Australian technology news, reviews, and guides to help you
Australian technology news, reviews, and guides to help you

Why are criminals trying to break into your MyGov, and what can you do about it?

Scammers are after your MyGov access because it’s worth something. So what can you do about it, and are you at risk?

It happened at 2AM. I was sleeping. I didn’t have a care in the world, and someone tried breaking into MyGov. Not just any MyGov, but my MyGov.

They didn’t get far, but they did manage to lock me out. With just a few failed attempts of entering an email and password, my account was locked, forcing me to talk to someone to find out what the next steps were.

Those next steps would be inconvenient, specifically finding a way back in to your account after criminals tried their best to gain access.

But why would a criminal want to access a MyGov, and what can anyone do about it?

Why criminals want your MyGov access

You may have heard that your data is worth money to criminals… because it is.

Email addresses come with a cost, but so do other parts of your life. Your phone number, your birthdate, your credit and debit card numbers, and all manners of hints that help inform what your passwords will be, if not the passwords themselves.

This data has a price largely because it can be used to break into your accounts and transfer whatever money you have, and take ownership of your life to keep doing that. It can be used to find people connected to you, and do the same to them.

You have value, and to a criminal, that value is measured in dollars and cents. More of it than you might expect.

“Between July 2021 and February 2023, the ATO reported that more than $500 million was fraudulently claimed by cybercriminals exploiting weaknesses in the myGov ID system,” said Tyler McGee, Head of APAC for McAfee.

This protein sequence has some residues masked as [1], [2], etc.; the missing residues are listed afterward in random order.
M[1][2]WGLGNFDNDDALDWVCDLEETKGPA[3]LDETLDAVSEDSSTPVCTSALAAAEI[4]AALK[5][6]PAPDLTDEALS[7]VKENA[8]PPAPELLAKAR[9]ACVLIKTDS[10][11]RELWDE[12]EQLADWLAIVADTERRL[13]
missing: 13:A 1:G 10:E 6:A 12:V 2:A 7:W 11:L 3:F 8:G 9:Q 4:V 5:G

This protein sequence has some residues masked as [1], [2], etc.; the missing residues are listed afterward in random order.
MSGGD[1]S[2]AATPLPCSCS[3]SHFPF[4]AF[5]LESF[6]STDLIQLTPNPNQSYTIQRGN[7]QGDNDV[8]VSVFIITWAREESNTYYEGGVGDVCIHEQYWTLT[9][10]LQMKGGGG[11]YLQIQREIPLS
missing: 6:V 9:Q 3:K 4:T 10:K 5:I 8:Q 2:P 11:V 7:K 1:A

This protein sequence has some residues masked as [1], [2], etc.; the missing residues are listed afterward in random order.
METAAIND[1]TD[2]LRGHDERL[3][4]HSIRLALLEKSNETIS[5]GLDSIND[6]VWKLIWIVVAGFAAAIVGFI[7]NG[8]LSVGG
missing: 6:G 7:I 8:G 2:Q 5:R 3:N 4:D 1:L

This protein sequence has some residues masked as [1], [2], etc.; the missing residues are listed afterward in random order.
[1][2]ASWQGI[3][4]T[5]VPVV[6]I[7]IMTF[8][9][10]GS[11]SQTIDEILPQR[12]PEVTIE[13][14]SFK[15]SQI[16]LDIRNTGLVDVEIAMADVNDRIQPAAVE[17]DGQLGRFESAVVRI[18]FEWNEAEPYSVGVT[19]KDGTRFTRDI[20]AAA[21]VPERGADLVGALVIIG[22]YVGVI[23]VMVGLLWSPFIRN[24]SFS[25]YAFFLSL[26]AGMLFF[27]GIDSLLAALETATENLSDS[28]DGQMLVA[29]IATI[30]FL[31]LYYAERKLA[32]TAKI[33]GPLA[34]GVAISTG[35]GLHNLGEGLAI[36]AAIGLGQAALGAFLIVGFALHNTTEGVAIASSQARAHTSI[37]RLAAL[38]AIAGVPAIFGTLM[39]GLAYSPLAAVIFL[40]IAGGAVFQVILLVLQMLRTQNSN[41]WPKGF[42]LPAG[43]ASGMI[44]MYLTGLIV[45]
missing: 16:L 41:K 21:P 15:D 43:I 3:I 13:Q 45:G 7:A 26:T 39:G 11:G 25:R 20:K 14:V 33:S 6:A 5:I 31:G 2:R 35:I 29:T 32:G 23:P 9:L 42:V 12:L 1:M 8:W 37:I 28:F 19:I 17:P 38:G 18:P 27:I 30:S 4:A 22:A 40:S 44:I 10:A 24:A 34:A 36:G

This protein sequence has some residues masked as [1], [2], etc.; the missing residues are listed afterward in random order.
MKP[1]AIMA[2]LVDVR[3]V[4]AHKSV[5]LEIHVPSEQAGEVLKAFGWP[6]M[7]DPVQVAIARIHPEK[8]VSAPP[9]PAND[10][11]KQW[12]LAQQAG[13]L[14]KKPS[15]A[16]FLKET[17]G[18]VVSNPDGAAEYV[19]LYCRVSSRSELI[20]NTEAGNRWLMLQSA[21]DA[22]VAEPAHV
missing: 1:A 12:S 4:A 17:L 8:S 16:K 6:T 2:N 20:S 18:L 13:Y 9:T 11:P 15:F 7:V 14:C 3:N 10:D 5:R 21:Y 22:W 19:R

“In one instance, scammers accessed an account and fraudulently lodged five refunds from the ATO amounting to $25,000,” he said.

That’s a lot of money lost to the scourge of scammers, so it’s no wonder why criminals want access to your accounts. For them, it’s a gateway to money-making at your expense.

It’s why protecting yourself from clicking a dodgy link is so important.

Being a victim of anything is never fun, but dealing with monetary and identity loss feels like it would be a horrible drama you could do without.

“Cybercriminals will seize any opportunity to gain access to your personal accounts and information. And they’re getting better at it thanks to the growth of AI,” said McGee.

“MyGov, which links an individual with dozens of online services including, access to your tax and Medicare has a huge store of personal information including your tax file number or Centrelink customer reference number,” he said.

“Which makes it a big target for scammers.”

Where your details come from

I don’t click on phishing or SMS links and then enter my details at the fake websites.

You’d expect a security writer to know better, and I practice what I preach. Every time I need to access MyGov, I don’t click on a link from an SMS or email. I type the actual website into my browser’s URL bar and go to the real site.

That’s what you’re supposed to do. If you never want to be scammed out of any website’s details, always type in that website location directly into your browser. Mobile or desktop, you’ll get the real deal, because scammers can’t just use the real website for their fake exploits. The web just doesn’t work that way.

So I wondered where my personal email had come from for scammers to use in this attempt. Truth be told, it could have been any one of the ridiculous number of breaches in the past decade.

Run your personal email through fellow Australian Troy Hunt’s Have I Been Pwned, and you’ll quickly find out where your email address has made its way out into the hands of potential hackers (as opposed to hacks, because that’s what writers are also called).

However, my likely bet is that it came as a result of another breach, so lucky me, I guess.

Why the hack attempt failed

Your email address could ultimately come from anywhere, but if you’ve been good and followed advice on this website and others, your passwords won’t line up, which will make things more difficult for criminals.

With MyGov, Australians also typically have two-factor authentication (2FA) involved, which in turn makes things even more difficult for criminals.